Black and Pregnant During Covid: ‘They Never Had Time to See Me’
Why being Black and giving birth in New York during the pandemic is so dangerous.
By Emily Bobrow
The pandemic has laid bare the role race plays in the health of New Yorkers. In this highly segregated city, which has long had significant racial disparities in everything from cancer deaths to life expectancy, it is now well-established that Black and Latino New Yorkers die of Covid-19 at more than twice the rate that white people do.
It’s often difficult to know why any one patient receives what she believes to be substandard care. But the statistics show that pregnant women of color are more likely to face undesirable outcomes for reasons that public health experts are trying to understand.
Across the United States, Black women are three to four times more likely to die of childbirth-related causes than white women. In New York City, however, Black women are eight to 12 times more likely to die. Black infants in the city are also three times more likely to die than white newborns — a gap that is nearly 50 percent greater than the national average. Researchers say most of these deaths are preventable.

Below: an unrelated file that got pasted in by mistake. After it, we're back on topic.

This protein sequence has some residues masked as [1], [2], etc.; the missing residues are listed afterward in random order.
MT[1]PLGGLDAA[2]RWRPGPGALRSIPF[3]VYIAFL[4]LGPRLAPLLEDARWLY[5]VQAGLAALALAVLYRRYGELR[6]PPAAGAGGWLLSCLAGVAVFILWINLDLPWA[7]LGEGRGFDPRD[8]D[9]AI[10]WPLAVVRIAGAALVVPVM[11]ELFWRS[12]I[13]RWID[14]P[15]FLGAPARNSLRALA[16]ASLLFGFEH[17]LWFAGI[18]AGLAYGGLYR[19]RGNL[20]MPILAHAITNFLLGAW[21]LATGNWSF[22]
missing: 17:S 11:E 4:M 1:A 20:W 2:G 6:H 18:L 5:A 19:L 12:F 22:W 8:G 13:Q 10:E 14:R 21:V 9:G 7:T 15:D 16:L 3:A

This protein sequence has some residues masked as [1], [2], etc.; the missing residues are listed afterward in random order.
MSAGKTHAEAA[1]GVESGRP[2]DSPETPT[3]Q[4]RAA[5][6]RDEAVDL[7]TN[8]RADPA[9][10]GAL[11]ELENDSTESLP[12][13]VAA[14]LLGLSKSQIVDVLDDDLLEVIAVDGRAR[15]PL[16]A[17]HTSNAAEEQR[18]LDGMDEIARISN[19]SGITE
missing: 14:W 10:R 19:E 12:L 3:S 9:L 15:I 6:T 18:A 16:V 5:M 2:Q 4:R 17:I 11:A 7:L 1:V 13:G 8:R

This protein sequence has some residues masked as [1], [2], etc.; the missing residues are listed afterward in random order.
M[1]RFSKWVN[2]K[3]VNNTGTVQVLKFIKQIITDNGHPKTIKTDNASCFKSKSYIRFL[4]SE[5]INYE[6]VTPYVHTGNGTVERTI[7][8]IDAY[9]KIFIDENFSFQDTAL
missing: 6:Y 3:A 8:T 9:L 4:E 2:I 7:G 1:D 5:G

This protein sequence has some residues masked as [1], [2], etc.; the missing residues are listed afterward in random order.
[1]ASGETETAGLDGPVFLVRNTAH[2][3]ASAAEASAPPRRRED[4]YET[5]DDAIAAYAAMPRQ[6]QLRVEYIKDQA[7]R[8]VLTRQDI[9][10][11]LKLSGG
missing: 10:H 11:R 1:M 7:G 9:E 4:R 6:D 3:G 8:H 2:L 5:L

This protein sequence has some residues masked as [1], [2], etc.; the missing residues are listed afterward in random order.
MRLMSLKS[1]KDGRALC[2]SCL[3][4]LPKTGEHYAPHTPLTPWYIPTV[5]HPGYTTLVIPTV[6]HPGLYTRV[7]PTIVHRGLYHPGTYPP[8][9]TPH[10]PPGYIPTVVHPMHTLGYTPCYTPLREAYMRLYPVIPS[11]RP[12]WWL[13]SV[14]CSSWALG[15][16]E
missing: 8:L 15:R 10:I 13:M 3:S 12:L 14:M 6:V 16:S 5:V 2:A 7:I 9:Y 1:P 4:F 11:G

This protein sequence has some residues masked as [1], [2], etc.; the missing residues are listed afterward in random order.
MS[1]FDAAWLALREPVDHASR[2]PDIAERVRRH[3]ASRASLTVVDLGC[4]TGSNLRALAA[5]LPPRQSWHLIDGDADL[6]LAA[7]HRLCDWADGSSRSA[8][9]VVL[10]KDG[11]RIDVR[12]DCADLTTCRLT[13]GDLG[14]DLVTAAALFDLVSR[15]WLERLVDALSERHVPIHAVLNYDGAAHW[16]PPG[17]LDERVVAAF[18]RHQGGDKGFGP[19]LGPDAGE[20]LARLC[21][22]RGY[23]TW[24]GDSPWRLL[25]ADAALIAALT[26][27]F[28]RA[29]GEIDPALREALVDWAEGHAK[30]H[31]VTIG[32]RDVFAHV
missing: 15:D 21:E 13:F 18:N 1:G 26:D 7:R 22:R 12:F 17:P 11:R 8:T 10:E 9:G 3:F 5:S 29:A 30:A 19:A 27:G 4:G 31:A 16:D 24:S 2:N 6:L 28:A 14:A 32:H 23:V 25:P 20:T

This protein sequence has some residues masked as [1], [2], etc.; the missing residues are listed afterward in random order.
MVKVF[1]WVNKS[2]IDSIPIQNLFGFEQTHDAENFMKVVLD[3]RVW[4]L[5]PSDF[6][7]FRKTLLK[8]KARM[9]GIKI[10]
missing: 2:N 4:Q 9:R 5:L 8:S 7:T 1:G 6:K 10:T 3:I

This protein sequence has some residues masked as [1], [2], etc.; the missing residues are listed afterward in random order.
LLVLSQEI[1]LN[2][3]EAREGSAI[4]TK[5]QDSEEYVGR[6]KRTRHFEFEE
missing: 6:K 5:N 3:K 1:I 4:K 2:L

Whatever the underlying causes, it seems clear that Covid-19 is making things worse. “Black birthing people are already more likely to die, regardless of their income or education,” said Joia Crear-Perry, an obstetrician and president of the National Birth Equity Collaborative, a nonprofit dedicated to eliminating racial disparities in birth outcomes. “Now, with Covid, resources are scarce and hospitals don’t have what they need. Who bears the brunt? The people least likely to be listened to.”